One Question for Congressional Candidate, Ex-Redskin Didier
One question for ex-Redskin, Congressional candidate Clint Didier in light of this week's cancellation of the Washington, D.C. team's trademarks on a name many call a racial slur.
In light of the U.S. Trademark Office's ruling this week cancelling six U.S. trademarks for the term "Redskins" owned by Washington Redskins' owner Dan Snyder, on the grounds that patents were "Redskins" was "disparaging to Native Americans at the respective times they were registered, between 1966 and 1990, we thought we'd talk to real-life former Redskin Clint Didier, a Tea Party Republican running for the Washington state congressional seat being vacated by Doc Hastings (R-4), about his thoughts on the ruling.
(Technical note: The team can still use the name "Redskins," but since they no longer hold any patents on the name, so can any other entity that wants to use it.)
However, there has been significant pressure, including from Native American groups and many media outlets—including the Washington City Paper, Slate, and the Seattle Times—have announced that they will no longer use the name or will only use it when reporting on the controversy.
The Seattle Times explains its rationale, and quotes numerous Native Americans who consider the name a racial slur, here. Many civil-rights groups have likened the name to the N-word. And others have argued that members of minority or otherwise marginalized groups have the right to say what they consider inappropriate, even if that term or practice is part of another group's (in this case, the NFL's) "tradition."
Didier, who played tight end during two of the team's Super Bowl championship wins (1983 and 1988) doesn't buy any of that. Here's what he has to say.
I’m very proud to be part of the Redskins history, and I want it to continue, and I’m hoping Dan Snyder is going to fight this. Since when does the federal government that is supposed to be protecting our inalienable rights, have a right to come after someone’s property [i.e. the trademarks]?
Our Declaration of Independence originally included property. It was Jefferson who had it in there as "life, liberty, and property." And it was in a discussion a pretty intense discussion, that it was changed to "pursuit of happiness." But property is one of the inalienable rights.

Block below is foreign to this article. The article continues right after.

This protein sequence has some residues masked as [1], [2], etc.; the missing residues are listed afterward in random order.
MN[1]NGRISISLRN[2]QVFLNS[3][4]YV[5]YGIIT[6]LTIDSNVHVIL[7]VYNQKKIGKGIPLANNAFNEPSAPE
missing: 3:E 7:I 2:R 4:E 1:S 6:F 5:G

As I've pointed out many times, the reason the Redskins got their name is because they had a coach and three players that were Native Americans. [Ed note: Questions remain over whether the coach when the Redskins got that name back in 1933, William "Lone Star" Dietz, actually had Native American ancestry.] It was derived after a native kidney bean.
Where’s it going to stop? There would be people to whom it’s very offensive to call a team the New England Patriots, the Cleveland Browns, the Atlanta Braves. When is this going to be addressed—rappers talking about the assault in all of their rapping, about killing, the way they talk about women? Should that be banned?
I live right off the Yakama Indian Reservation. All the Indian friends I have, and they’re good friends, have no problem with it. I have not talked to a Native American yet that’s offended by it.
All we’re doing is allowing a few to outnumber the many, because I don’t hear it out here [in Eastern Washington]. I don’t hear it from Native Americans.
I think this is contrived to take down a big power play against Dan Snyder based solely on the fact that he has contributed to some conservatives. [Ed. note: Snyder is a major Republican contributor.]
I think they’re going to lose a lot of money with the U.S. Patent Office pulling six patents. They’re not going to stop using the name Redskins. You’re just going to see more Redskins stuff [elsewhere] than you’ve ever imagined.